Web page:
As for/Regarding why I like this cookery show, I think it’s because it’s a great way to see new recipes.
- Time linkers: then, after that, yesterday, this morning, last summer, etc.
Last night, I watched a very good action film.
With many connectors, we typically use a comma (,) after it when we start a sentence (e.g.: However, Last night, Moreover, etc.).
As we mentioned earlier, a closing paragraph in this Writing part 3 is used to start saying goodbye to the addressee and to ask for a response to your email. So we can use the following expressions:
- Well, it’s time to say goodbye.
- Anyway, I have to go now.
- Well, it’s time to go.
- Anyway, gotta go.
- I really hope to hear from you soon.
- I’m looking forward to hearing from you.
- I hope you write back soon.
- Make sure you write back soon.
Also, if you still have to write more words, you can add a question for a subsequent email. This question should be related to the topic of your piece of writing.
There are many ways in English to close an informal email. The most frequently used ones are the following:
- Best wishes,
- Take care,
- All my love,
- Lots of love,
- See you soon,
Notice how there is a comma (,) after each of the phrases. Also, after writing any of these sentences, make sure you write your name on a different line. And write your name without a full stop!
Another example of an email at B1 level
Now that we know what expressions we should be using in our writing, we are going to take a look at another task and a sample answer. In this case, this is an example of an old task, but the email follows the same rules. Pay close attention to how it’s structured and how its paragraphs are well defined and separated:
Notice how the expressions in bold are used. Whenever you write an email, you should think about this type of expressions and make sure you use them appropriately.
Top 5 Tips for writing an Email for B1 Preliminary (PET)
- Learn and memorise a set of expressions. Make sure you already know a set of expressions to use in your greetings, opening and closing paragraphs, and to say goodbye. This will save you a lot of time while doing a task, and you will avoid making silly mistakes as you will already know the expressions by heart.
- Write a well-structured and visually-appealing email. One of the things Cambridge English examiners pay attention to is the organisation of your piece writing, so make sure not to write a messy email. Also, remember that punctuation matters, so be sure to separate your sentences with stops and commas and don’t write excessively long sentences.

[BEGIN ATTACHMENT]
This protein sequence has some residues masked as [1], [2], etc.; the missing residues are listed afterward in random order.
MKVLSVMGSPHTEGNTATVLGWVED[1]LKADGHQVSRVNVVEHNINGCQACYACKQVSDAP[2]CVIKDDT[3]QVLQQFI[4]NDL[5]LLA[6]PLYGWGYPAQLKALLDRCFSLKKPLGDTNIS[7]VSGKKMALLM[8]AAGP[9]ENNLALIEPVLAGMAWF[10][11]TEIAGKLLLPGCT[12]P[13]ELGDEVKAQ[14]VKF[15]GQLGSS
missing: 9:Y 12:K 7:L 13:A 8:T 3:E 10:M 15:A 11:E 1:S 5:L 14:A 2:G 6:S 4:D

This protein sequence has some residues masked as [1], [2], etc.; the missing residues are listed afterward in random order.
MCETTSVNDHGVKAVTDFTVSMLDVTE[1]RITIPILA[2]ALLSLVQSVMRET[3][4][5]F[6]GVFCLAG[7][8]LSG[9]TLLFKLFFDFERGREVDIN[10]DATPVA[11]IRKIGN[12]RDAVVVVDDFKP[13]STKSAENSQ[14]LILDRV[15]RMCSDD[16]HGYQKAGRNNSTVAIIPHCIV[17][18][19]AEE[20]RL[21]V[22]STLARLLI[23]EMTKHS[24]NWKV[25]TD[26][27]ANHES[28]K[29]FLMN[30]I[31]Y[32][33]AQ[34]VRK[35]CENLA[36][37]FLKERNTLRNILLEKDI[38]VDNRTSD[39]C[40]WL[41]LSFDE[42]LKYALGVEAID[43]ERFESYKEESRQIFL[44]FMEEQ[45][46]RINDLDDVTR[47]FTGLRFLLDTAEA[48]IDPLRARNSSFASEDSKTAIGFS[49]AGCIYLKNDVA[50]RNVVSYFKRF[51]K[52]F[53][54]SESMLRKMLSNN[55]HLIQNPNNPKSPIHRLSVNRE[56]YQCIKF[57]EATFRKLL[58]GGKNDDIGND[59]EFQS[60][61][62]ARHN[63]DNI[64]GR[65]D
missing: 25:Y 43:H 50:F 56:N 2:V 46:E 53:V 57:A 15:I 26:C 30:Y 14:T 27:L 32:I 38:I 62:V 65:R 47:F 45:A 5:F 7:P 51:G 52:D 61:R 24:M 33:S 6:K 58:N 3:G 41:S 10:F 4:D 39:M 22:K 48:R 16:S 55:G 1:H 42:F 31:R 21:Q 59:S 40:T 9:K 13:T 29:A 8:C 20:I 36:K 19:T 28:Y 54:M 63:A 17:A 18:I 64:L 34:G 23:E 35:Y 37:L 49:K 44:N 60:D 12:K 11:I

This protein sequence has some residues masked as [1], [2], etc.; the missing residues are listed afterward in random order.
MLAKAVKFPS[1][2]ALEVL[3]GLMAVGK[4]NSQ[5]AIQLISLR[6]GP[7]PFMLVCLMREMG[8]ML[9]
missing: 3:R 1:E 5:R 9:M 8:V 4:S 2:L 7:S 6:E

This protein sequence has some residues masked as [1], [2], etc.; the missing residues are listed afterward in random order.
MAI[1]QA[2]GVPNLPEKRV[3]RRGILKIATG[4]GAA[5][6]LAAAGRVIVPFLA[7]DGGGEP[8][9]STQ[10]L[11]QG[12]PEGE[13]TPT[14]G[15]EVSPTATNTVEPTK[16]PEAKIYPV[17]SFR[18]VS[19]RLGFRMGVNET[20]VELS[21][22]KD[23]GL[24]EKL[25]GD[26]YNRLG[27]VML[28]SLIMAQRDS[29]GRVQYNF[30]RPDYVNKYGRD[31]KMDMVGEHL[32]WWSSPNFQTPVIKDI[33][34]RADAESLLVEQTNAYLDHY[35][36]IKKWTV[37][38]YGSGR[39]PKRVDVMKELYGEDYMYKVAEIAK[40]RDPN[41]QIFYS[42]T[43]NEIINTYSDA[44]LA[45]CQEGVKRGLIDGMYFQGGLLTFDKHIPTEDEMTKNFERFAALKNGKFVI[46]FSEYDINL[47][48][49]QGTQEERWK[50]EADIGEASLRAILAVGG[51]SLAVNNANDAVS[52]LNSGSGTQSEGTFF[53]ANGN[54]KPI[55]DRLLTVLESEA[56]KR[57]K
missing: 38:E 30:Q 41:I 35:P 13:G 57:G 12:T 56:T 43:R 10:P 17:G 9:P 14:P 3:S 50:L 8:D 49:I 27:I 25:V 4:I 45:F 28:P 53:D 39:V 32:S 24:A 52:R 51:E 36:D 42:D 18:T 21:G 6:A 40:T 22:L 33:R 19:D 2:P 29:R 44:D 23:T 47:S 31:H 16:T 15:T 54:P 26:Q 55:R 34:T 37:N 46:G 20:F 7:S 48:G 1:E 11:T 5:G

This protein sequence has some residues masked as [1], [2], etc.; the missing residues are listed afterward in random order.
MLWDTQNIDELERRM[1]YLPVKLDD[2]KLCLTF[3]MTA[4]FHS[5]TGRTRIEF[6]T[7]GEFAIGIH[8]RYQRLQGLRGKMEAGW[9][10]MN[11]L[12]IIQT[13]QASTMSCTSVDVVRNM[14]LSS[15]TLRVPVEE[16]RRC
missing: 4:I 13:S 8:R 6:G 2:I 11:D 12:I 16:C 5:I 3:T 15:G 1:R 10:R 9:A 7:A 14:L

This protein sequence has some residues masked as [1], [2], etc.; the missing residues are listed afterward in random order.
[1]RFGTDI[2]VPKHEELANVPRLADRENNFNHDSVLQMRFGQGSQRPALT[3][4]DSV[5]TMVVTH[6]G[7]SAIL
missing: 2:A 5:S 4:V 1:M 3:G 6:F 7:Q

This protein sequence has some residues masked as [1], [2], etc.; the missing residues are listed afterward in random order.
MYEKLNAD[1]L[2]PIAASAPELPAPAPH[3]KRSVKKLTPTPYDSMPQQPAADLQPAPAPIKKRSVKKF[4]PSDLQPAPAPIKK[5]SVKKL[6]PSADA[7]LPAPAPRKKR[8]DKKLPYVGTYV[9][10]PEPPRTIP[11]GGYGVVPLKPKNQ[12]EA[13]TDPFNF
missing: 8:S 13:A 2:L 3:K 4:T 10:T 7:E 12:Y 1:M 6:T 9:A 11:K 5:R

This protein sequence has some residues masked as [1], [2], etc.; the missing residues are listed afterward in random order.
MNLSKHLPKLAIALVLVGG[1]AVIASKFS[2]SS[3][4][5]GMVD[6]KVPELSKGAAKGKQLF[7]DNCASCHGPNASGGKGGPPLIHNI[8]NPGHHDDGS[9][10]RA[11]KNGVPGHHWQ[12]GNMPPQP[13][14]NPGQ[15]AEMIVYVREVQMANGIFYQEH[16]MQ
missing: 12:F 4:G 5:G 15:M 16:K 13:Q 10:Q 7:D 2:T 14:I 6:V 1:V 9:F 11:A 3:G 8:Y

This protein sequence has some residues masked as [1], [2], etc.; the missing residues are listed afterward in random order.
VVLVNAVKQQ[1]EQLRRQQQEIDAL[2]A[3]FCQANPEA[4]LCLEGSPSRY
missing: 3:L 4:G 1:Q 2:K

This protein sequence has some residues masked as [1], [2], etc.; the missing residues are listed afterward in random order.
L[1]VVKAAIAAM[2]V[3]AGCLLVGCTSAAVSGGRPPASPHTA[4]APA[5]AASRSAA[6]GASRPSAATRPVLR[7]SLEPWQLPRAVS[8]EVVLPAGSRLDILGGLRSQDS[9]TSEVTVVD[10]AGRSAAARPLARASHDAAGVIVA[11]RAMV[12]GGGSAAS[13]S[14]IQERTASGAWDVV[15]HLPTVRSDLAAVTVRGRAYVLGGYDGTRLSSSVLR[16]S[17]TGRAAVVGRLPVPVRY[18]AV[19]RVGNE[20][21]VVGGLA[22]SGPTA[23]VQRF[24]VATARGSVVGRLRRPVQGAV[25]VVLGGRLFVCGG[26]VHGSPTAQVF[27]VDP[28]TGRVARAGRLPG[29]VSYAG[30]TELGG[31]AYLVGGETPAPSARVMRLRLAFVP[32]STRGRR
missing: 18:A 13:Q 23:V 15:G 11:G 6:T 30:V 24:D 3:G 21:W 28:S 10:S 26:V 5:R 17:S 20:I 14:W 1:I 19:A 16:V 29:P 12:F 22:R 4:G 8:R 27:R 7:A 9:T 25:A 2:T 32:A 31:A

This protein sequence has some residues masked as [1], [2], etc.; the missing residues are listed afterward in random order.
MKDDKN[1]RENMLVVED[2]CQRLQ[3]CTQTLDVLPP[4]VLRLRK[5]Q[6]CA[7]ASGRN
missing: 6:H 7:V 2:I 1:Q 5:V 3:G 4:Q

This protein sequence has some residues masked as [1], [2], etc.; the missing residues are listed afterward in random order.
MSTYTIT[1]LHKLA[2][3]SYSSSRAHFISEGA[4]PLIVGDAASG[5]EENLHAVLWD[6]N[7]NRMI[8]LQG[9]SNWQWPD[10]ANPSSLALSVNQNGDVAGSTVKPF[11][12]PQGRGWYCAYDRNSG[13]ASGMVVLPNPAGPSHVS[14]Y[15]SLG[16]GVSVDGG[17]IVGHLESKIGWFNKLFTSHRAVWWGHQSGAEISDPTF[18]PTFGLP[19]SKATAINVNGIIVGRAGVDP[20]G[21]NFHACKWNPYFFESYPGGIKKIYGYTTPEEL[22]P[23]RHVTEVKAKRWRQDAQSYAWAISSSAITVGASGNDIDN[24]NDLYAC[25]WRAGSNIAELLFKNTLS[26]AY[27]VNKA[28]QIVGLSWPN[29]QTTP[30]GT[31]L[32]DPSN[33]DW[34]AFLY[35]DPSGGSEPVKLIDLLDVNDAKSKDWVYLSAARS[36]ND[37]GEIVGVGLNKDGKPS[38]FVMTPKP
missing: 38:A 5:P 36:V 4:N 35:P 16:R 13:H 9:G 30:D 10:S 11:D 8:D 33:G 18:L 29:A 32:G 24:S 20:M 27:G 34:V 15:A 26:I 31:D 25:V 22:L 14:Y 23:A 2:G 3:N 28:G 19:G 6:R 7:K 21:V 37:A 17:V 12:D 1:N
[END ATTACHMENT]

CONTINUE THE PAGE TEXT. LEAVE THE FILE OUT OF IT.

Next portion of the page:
- Brainstorm, write, read and edit. Before starting to write your email, brainstorm a couple of things and write down some ideas. This can include vocabulary related to the topic. For example, if you have to write about TV shows, you can write down thinks like «contestants», «cookery show», «prize», etc. Then, write out your email. After that, read it and look for possible mistakes or opportunities for improvement (e.g.: adding descriptive adjectives, rephrasing sentences, etc.).
- Read carefully and identify the task. Don’t start writing right away. Make sure you read the task carefully and that you identify exactly what you are being asked. Sometimes, we don’t pay attention to the instructions and we end up writing about something different. This will mean losing points, in a very silly way, I must say.
- Experiment at home, be conservative in the exam. Homework is the best chance to be creative and experiment different ways to express yourself. So make sure you try your hardest to keep improving when you write at home. On the other hand, when you’re doing an exam, don’t risk trying out new words or expressions, as you may be making a terrible mistake. So be safe in your exam and stick to what you already know works.